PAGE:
The man born Michel Chalhoub was not only one of the first Arab actors to cross over to mainstream popularity — he was one of the first actors to play a wide variety of ethnic characters, period.
Sharif’s early work was playing people of Arabic ancestry, such as, in his native Egypt, the part of Ahmed in the 1954 Arabic-language “Struggle In the Valley,” in which he stars as an engineer caught in a revenge plot. Eight years later he would make his mark on Western cinema in “Lawrence of Arabia” as Sherif Ali, the paragon of Arab nationalism.
But those early roles quickly morphed into parts that went far beyond the Arab world — in “Doctor Zhivago,” where he played the Russian Yuri Andreyevich Zhivago; as Jewish gangster Nicky Arnstein in “Funny Girl;” in 2003’s French-language “Monsieur Ibrahim,” in which he plays a Turkish immigrant who takes in a Jewish orphan; or as Latino revolutionary Che Guevara in 1969’s “Che!” …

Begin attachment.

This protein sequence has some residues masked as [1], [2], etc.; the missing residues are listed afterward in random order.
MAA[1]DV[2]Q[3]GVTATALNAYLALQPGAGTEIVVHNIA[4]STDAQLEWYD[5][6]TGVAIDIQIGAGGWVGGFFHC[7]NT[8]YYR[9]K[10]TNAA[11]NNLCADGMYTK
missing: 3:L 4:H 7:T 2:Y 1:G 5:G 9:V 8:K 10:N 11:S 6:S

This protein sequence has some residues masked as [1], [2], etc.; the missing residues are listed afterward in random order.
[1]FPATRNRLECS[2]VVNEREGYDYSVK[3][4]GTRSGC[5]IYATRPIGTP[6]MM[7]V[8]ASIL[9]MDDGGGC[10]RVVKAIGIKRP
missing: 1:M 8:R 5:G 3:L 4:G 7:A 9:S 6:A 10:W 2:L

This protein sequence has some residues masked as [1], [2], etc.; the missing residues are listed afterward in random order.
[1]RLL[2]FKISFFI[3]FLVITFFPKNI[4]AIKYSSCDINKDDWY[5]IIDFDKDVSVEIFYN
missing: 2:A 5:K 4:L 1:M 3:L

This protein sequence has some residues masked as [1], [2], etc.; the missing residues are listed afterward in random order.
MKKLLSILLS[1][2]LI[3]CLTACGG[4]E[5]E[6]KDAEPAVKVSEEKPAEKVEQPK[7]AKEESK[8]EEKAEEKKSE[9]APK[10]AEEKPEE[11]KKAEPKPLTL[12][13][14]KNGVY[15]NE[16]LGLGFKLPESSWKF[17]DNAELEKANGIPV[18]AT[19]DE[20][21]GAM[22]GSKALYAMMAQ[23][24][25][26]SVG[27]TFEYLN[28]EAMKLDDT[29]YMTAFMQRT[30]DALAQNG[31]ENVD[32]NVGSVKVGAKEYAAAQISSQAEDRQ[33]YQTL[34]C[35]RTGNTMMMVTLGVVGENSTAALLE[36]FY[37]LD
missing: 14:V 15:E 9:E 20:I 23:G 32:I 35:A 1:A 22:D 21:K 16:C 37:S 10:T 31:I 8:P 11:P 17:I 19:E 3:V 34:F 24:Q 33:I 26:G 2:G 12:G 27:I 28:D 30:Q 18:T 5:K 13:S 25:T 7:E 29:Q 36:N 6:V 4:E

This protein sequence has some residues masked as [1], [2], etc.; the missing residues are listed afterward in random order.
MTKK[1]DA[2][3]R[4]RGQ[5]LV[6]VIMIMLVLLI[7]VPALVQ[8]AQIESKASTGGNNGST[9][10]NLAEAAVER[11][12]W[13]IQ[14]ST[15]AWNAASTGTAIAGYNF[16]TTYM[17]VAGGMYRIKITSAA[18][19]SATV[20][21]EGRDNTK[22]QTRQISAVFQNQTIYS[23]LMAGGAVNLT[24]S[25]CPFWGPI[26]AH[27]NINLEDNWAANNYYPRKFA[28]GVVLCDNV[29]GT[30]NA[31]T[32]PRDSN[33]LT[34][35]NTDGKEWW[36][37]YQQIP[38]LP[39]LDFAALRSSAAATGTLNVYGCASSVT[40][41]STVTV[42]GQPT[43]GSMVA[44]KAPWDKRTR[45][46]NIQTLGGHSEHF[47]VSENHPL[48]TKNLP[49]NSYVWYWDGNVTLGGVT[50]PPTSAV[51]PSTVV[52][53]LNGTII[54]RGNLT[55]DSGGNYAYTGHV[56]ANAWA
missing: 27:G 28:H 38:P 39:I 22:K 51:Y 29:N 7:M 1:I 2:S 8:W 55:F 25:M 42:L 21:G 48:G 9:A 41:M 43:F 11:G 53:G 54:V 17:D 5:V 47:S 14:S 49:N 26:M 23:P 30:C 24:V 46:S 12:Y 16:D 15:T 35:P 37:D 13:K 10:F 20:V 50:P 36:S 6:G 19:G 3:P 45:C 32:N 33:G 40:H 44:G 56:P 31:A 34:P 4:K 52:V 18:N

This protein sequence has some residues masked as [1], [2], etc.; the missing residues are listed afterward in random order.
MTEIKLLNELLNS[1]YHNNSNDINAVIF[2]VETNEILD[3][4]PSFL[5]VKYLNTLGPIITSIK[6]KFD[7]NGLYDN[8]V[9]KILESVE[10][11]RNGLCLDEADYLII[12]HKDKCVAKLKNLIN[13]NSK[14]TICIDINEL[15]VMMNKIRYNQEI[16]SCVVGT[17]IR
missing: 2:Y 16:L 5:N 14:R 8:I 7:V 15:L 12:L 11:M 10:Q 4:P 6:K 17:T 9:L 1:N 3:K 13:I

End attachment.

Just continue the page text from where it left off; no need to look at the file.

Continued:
Part of Sharif’s ability to tackle so many different roles is that he possessed a look more exotic than many British or American-born actors, and a cynic might say that these opportunities really had as much to do with Hollywood’s inability to distinguish between ethnicities, or at least to cultivate actors from other places, than anything else. But it was Sharif’s own talent — and maybe just as important, his ability to intuit otherness, even if it wasn’t his otherness — that enabled him to play these parts.